When the 18-member Hockey Hall of Fame committee meets and casts its votes in a virtual conference call Wednesday, Jarome Iginla appears to be a lock to be chosen.
But what former Flyers deserve strong consideration?
There are several intriguing candidates, including Rod Brind’Amour, one of the best two-way players in franchise history.
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Brind’Amour, now the Carolina head coach, was the captain of the Hurricanes’ 2006 Stanley Cup championship team. A fitness freak who was nicknamed Rod the Bod, he had a sensational career (452 goals, 1,184 points in 1,484 career games) and won two Selke Trophies as the NHL’s top defensive forward.
On the night Brind’Amour’s No. 17 was retired in Carolina, all the Flyers’ players wore No. 17 in warmups.
Brind’Amour had earned the respect.
It’s puzzling that a player with Brind’Amour’s credentials -- he was the best defensive forward of his generation, one of the NHL’s great leaders, and the all-time league leader in face-off percentage since those stats were kept -- is not already in the Hall.
There are 37 players who had more than 1,100 career points and won a Cup, according to Carolina’s analytics department. Thirty-five are in the Hall of Fame. Brind’Amour and Vincent Damphousse are the exceptions.
Brind’Amour spent parts of 10 years with Carolina, nine with the Flyers, and two with St. Louis. He had more goals (235) and points (601) in his career with the Flyers than any of his other teams. He is in the Flyers’ Hall of Fame and deserves to be added to the real Hall in Toronto.
Iginla (625 goals, 1,300 points) is a shoo-in, while Marian Hossa, Alex Mogilny, and Daniel Alfredsson are strong Hall candidates.
Jeremy Roenick (513 goals, 1,216 points), a nine-time All-Star, is another ex-Flyer with terrific credentials. Former Flyer Vinny Lecavalier, who starred with Tampa Bay in a career that produced 421 goals and 949 points, will probably fall short. Former Flyer Brian Propp, a five-time All Star who had 425 goals and 1,004 points in 1,016 games, is a darkhorse candidate.
Two former Flyers coaches -- Ken Hitchcock and Mike Keenan -- deserve consideration in the builder category.
From here, Hitchcock deserves to be in the Hall. He won a Cup with Dallas and his 849 career wins are third in NHL history.
Keenan had 672 wins (12th in history) and he guided the New York Rangers to the 1994 Cup, ending their 54-year drought.
The 2020 selections will be announced Wednesday at 4:30 p.m. on the NHL Network.
The Flyers are attempting to affect social change in the city.
They did not give office employees the day off Friday for Juneteenth -- the blending of the words June and nineteenth -- because Comcast only celebrates national holidays, and the holiday schedule was already made up before the calendar year started, according to a spokeswoman for the organization.
But the people who work for the Flyers used Friday to “learn, reflect, and celebrate,” said Sarah Schwab, the Flyers’ senior director of communications. “The staff has been having sessions about diversity inclusion and wants to start using our platforms more to affect some social change.”
Each year, June 19th commemorates the end of slavery in the United States. There is a movement to make it a national holiday.
From sessions with staff members, Schwab said, the Flyers employees have determined they want “more opportunities to volunteer their time and connect with under-served communities.” She said the Flyers have partnered with the city to give downtown children a safe place to play and supply nutritional meals throughout the summer.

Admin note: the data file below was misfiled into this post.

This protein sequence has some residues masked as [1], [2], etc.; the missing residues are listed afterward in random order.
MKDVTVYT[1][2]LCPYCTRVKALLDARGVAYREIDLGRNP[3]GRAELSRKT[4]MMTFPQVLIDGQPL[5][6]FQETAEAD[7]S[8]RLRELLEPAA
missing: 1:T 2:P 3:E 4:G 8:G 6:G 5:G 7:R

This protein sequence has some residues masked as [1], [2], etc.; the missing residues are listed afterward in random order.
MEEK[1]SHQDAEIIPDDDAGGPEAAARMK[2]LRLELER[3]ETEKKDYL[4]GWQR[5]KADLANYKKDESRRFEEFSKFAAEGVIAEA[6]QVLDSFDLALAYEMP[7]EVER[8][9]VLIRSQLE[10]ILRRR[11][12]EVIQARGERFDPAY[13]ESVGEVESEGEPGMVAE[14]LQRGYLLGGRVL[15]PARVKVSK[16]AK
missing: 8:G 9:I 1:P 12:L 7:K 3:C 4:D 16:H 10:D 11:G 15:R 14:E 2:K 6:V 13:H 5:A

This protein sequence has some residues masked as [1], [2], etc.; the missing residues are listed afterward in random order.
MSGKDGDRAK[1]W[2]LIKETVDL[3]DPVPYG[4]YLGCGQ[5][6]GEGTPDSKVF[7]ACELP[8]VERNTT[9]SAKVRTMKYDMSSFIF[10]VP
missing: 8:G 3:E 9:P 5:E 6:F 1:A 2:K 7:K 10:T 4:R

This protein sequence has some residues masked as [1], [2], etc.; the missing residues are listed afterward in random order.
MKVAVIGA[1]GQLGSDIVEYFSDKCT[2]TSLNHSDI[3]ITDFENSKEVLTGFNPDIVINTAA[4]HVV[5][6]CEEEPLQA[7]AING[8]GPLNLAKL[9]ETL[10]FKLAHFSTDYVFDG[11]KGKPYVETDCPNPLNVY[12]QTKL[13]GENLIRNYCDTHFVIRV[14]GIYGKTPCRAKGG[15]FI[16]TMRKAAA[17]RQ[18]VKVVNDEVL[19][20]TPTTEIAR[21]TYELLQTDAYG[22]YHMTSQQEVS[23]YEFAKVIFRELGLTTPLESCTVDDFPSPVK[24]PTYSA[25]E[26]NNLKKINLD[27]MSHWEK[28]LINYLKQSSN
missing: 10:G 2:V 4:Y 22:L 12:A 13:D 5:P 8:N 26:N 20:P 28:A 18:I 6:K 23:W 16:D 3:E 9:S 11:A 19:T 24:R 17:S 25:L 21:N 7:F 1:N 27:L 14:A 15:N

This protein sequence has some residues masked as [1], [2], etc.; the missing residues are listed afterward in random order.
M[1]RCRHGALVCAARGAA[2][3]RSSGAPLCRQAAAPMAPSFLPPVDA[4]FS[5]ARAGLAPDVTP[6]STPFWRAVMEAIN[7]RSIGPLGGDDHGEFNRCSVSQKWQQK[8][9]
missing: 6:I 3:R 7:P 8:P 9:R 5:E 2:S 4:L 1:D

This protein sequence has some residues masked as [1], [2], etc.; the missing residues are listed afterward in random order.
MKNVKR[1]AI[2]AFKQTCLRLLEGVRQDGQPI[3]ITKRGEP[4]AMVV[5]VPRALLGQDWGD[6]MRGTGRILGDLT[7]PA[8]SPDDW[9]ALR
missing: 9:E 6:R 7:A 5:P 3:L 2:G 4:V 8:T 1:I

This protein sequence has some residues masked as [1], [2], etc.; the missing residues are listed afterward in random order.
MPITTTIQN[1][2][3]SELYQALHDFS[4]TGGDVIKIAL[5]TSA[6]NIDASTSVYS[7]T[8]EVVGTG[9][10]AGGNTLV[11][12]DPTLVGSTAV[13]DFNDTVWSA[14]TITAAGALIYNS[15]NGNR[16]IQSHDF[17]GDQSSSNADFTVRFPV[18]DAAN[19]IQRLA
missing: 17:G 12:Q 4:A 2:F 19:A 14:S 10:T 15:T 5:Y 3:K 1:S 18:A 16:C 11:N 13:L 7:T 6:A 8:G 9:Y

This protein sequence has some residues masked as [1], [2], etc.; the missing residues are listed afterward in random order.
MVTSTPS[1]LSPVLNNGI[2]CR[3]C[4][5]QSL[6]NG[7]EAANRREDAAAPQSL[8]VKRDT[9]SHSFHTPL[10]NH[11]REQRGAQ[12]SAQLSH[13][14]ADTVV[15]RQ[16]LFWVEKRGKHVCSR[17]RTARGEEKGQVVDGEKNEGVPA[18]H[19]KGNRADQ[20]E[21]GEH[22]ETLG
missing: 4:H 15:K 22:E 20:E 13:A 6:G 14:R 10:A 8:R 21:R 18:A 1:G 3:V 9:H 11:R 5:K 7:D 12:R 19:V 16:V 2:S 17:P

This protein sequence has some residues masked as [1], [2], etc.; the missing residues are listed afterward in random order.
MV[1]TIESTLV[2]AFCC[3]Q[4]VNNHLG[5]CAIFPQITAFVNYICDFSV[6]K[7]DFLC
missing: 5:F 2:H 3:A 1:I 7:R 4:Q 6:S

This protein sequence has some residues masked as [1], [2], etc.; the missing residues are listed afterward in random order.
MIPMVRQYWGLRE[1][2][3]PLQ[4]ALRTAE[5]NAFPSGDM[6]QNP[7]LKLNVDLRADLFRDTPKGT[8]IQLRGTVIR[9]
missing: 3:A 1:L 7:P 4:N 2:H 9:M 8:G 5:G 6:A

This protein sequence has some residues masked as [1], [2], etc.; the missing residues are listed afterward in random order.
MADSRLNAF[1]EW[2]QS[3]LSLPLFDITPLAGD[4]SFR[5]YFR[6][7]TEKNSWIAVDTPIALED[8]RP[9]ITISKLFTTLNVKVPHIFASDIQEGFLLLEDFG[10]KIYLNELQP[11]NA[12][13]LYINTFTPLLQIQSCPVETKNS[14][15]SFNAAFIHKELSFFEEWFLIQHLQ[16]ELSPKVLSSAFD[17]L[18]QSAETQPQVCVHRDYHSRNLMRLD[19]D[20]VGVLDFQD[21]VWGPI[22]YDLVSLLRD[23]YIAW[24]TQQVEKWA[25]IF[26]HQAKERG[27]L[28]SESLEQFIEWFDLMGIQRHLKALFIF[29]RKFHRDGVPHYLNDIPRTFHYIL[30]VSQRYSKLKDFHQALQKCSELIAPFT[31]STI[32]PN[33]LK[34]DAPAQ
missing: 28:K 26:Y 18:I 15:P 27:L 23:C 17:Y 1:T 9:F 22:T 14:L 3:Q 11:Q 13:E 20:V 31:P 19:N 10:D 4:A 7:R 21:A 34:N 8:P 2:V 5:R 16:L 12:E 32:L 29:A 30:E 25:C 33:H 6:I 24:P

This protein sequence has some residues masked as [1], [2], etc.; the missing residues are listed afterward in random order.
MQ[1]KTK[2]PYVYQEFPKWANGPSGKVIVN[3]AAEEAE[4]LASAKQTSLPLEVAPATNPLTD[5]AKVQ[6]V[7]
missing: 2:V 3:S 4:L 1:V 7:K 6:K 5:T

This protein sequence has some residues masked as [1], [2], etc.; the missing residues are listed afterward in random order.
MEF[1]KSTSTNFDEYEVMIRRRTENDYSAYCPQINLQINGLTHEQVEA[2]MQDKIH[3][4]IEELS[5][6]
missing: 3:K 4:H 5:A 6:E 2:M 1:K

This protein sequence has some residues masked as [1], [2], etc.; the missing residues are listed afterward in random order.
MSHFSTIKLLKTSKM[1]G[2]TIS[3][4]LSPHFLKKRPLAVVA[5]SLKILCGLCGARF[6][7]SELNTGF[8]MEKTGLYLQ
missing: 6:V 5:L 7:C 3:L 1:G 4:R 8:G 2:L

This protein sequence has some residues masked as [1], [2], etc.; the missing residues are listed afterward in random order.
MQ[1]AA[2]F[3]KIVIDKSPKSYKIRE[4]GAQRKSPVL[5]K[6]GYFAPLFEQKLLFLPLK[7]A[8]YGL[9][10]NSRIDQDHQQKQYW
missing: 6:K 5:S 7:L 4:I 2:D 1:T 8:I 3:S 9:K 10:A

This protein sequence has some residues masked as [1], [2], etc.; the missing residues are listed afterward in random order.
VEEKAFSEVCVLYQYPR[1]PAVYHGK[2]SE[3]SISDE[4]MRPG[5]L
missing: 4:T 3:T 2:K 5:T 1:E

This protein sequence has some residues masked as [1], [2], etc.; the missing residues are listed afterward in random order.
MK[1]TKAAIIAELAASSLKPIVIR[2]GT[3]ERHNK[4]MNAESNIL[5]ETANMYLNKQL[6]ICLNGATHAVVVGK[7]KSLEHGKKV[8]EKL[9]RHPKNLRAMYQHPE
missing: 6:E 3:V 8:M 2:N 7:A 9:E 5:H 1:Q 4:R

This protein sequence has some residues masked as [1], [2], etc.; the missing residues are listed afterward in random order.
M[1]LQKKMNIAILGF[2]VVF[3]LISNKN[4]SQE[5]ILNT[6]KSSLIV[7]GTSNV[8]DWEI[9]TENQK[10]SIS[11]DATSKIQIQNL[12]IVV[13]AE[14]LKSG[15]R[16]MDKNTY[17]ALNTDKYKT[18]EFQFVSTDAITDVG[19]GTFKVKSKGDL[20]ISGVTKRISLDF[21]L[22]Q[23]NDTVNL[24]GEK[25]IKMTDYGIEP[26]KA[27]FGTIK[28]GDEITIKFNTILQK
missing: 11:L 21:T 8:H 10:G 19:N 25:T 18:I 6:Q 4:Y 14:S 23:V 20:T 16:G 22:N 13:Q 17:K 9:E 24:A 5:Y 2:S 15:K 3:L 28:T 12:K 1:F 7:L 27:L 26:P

The Flyers used their social platform Friday “purely to send messages on equality and inclusion,” Schwab said.
NHL teams will play one or two exhibitions -- the exact number hasn’t been decided -- as a tuneup before the season restarts, said Bill Daly, the league’s deputy commissioner, on Monday.
From the Flyers’ perspective, that will give their players -- especially goalies Carter Hart and Brian Elliott -- a chance to knock off some of the rust. Monday was Day 102 since the regular season was suspended and eventually declared finished.
July 10: If the NHL and the players’ association iron out some safety and health issues, the Flyers’ training camp will open at the Skate Zone in Voorhees.
Question: With players seemingly being healthy from late-season injuries, who do you think stays in/out of the lineup in the bottom six?
Submitted by @healedbyhockey via Twitter
Answer: Thanks for the great question, Zach. When the season was paused March 12, the Flyers’ bottom six looked like this: Derek Grant centering Scott Laughton and Tyler Pitlick on the third line, and Nate Thompson centering Michael Raffl and Nic Aube-Kubel on the fourth line. Rookie Joel Farabee was the second-line left winger.
Now left winger James van Riemsdyk, who had been sidelined by a broken finger, has to fit into the equation.
My guess is that van Riemsdyk goes to the third line and that Laughton moves up to the second line. Both players were in those spots for a significant amount of time during the Flyers’ nine-game winning streak. Hence, they have chemistry on those lines.
In that scenario, the fourth line would remain intact, and Farabee would come out of the lineup.
Coach Alain Vigneault, who has pushed all the right buttons this season, has lots of options. I just believe he will go with a more experienced lineup for the tournament.
If Vigneault decides Farabee, who has had a solid first season, deserves to stay as the 2LW, he could shift Laughton to the fourth-line center spot and sit Thompson, who is a strong faceoff guy and has good size.
But, again, I believe they acquired Thompson for his experience and that he played well in his limited time here, so I’m guessing he stays in the lineup and Farabee will be the odd man out -- at least for the start of the tournament.